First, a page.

Weaving Tales: Award Winning National Park Service Artist to Appear at Folklife Festival
Native Alaskan artist Teri Rofkar will demonstrate the traditional art of Tlingit Indian basket weaving at the 40th annual Smithsonian Folklife Festival in Washington D.C. from June 30 to July 4, 2006.
Rofkar creates baskets using the ancient methods of harvesting and weaving spruce root passed down from her Elders. She uses her talent and engaging personality to introduce people to the Tlingit culture. A self-described “basket case”, Rofkar says, “I am always either weaving baskets or out in the forest gathering materials. Weavers must have an intimate connection with the land and a strong knowledge of plants, weather, place, and materials preparation.”
Rofkar will be one of 80 award winning American basket makers featured in the “Carriers of Culture: Living Native Basket Traditions” section of the Folklife Festival. Each artist will demonstrate the weaving traditions of his or her respective community. Detailed information on the festival is available at www.folklife.si.edu.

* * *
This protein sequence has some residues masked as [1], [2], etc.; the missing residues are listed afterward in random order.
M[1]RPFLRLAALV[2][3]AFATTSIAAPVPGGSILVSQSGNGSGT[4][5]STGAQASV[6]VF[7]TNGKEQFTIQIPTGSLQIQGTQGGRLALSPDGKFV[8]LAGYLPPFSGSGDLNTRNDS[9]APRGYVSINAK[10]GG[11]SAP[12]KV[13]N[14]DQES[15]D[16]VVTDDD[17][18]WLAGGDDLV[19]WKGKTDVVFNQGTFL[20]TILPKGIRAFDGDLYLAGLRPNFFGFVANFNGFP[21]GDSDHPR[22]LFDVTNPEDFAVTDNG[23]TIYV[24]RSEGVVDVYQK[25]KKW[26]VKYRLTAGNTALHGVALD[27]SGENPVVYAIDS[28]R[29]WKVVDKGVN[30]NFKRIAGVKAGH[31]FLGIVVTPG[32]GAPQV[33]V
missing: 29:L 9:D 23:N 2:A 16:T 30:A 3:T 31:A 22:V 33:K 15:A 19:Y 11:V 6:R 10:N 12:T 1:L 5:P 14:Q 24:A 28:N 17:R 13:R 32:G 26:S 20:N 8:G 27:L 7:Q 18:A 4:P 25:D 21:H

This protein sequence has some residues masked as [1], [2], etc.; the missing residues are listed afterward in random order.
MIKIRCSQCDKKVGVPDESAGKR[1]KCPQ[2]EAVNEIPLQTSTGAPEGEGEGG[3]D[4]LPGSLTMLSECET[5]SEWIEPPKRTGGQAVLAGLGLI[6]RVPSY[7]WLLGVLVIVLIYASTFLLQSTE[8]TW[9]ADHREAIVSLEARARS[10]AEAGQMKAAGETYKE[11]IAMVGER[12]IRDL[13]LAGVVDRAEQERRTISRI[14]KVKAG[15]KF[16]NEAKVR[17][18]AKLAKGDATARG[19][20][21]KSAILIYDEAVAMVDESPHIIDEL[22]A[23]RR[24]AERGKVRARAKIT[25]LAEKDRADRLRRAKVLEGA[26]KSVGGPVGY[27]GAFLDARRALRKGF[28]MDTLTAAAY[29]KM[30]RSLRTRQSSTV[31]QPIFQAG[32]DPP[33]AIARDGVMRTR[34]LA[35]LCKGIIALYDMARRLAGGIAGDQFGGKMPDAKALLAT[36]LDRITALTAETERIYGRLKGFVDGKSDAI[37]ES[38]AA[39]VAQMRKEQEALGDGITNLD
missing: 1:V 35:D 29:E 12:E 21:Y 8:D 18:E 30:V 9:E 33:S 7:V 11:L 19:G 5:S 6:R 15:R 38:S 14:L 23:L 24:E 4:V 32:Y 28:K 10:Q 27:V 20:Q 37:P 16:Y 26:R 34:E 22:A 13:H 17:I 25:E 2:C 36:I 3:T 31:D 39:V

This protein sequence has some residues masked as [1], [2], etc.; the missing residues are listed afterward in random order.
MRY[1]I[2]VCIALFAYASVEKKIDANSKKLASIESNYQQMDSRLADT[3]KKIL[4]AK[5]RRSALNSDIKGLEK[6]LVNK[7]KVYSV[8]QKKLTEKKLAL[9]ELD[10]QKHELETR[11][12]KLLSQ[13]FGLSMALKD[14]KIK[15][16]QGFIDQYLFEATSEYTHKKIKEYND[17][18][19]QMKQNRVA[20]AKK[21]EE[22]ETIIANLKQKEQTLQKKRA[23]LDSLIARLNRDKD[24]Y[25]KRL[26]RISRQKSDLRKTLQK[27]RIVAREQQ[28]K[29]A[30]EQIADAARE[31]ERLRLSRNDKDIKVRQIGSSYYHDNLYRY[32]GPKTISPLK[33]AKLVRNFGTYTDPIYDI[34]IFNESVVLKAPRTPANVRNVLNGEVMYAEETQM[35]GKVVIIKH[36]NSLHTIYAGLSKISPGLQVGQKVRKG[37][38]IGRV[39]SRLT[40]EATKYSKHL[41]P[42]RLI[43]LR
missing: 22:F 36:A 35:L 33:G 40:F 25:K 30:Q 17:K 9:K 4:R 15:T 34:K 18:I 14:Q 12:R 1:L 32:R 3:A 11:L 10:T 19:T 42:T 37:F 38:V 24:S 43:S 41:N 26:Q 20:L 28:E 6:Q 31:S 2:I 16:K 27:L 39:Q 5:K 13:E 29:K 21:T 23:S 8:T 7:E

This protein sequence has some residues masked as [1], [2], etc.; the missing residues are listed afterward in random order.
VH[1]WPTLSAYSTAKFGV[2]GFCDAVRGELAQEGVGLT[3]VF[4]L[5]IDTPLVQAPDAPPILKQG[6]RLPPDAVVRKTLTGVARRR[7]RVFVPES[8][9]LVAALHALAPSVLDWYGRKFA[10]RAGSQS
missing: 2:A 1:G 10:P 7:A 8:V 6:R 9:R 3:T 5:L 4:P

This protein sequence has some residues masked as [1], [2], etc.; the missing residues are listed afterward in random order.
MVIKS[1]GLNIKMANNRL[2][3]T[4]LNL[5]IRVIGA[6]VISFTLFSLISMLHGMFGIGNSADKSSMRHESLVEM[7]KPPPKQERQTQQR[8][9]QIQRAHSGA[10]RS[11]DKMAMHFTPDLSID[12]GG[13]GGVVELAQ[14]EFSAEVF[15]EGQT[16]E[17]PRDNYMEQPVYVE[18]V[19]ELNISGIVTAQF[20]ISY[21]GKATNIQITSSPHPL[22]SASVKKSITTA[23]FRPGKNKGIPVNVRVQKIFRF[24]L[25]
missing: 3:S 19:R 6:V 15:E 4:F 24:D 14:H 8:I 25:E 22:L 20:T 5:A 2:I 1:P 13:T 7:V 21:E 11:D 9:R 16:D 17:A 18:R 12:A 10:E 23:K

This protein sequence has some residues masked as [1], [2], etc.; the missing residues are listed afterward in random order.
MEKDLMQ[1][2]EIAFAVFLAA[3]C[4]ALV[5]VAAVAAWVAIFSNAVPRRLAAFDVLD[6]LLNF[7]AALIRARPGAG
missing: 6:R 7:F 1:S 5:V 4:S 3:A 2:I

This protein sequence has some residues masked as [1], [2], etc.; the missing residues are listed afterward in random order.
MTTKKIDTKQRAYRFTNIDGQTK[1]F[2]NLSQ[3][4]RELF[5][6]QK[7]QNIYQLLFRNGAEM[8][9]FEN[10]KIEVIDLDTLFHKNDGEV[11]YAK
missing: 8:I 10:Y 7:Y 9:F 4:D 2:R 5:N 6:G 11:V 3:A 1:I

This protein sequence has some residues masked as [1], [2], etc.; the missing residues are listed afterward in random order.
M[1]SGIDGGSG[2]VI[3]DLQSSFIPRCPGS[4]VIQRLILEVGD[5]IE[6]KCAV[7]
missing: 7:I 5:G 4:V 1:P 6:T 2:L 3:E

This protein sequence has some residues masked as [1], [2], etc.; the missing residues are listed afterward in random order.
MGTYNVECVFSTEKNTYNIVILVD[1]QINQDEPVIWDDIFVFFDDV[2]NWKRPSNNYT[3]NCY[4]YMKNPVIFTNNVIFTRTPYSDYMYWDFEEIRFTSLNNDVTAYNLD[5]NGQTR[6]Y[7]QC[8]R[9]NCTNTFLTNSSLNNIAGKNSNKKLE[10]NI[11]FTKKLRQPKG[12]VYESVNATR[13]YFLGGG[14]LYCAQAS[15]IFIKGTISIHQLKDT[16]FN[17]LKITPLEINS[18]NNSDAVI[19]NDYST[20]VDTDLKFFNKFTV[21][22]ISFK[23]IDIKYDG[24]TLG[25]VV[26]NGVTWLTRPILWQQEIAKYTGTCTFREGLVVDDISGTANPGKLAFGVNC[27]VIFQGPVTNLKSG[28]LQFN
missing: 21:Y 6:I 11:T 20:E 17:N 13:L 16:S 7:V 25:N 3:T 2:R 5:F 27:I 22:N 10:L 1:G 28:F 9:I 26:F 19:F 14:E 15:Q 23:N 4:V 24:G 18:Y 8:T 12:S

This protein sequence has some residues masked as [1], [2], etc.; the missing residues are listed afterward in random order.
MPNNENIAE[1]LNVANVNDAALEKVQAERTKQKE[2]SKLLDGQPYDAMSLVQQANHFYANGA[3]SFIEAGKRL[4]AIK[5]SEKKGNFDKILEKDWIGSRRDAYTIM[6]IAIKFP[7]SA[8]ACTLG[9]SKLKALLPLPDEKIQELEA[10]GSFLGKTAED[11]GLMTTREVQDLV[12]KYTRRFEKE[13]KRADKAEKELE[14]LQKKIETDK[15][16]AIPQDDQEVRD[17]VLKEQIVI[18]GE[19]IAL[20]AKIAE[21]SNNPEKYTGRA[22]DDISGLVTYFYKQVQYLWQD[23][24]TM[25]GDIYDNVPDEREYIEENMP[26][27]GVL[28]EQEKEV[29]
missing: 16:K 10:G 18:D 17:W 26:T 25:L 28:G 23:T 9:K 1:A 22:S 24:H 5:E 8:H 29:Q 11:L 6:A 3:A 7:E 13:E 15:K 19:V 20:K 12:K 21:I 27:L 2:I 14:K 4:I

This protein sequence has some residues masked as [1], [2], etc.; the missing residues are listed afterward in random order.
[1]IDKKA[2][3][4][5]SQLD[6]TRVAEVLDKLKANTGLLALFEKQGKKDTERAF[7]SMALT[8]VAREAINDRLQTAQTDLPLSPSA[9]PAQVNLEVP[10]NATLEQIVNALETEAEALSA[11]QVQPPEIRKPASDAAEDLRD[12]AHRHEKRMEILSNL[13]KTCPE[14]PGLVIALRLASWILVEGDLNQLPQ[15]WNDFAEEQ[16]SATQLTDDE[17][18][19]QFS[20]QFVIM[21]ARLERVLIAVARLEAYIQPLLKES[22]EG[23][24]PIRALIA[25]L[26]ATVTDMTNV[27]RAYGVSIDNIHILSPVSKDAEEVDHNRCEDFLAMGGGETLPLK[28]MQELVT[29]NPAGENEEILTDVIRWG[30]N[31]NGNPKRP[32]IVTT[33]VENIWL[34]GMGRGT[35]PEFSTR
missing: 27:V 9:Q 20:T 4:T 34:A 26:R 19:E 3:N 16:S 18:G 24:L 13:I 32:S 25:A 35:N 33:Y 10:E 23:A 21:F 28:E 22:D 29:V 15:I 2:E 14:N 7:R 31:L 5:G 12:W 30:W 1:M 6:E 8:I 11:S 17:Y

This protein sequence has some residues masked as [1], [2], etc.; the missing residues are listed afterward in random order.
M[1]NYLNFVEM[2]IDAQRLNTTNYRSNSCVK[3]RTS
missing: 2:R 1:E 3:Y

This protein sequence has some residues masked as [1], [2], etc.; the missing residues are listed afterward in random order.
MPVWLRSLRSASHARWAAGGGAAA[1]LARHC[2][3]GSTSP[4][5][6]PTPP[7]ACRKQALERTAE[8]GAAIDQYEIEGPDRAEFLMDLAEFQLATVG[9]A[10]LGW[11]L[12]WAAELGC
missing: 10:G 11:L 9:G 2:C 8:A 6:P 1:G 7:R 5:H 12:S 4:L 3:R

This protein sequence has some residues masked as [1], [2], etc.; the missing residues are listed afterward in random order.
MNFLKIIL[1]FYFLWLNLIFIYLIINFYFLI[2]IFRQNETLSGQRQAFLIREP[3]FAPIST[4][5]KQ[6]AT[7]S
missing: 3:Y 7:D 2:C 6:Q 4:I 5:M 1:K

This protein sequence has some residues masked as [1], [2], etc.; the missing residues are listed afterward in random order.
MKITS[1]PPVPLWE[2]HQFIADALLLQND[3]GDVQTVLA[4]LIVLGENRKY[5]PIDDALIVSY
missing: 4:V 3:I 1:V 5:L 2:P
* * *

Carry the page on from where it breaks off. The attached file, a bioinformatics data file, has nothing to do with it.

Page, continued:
Rofkar is excited about the opportunity to participate in the festival. “I really enjoy sharing my weaving with others, especially park visitors. Weaving is a virtually unknown science in today’s world of purchased materials.”
Rofkar’s work has been featured in several museum exhibits. Her numerous awards include the Governor’s Award for Alaskan Native Arts in 2004. Visit www.terirofkar.com for more information.
The NPS Artist-in-Residence program offers opportunities for artists of various mediums to live and work in national parks. Sitka National Historical Park and the SEAICC have partnered since 1969 to support the living cultures of Southeast Alaska. The park has provided studio space and financial support for SEAICC’s programs to demonstrate and teach the traditional arts and cultures of the Tlingit, Haida and Tsimshian peoples.
Did You Know?
Alaska's Native people are divided into eleven distinct cultures, speaking twenty different languages.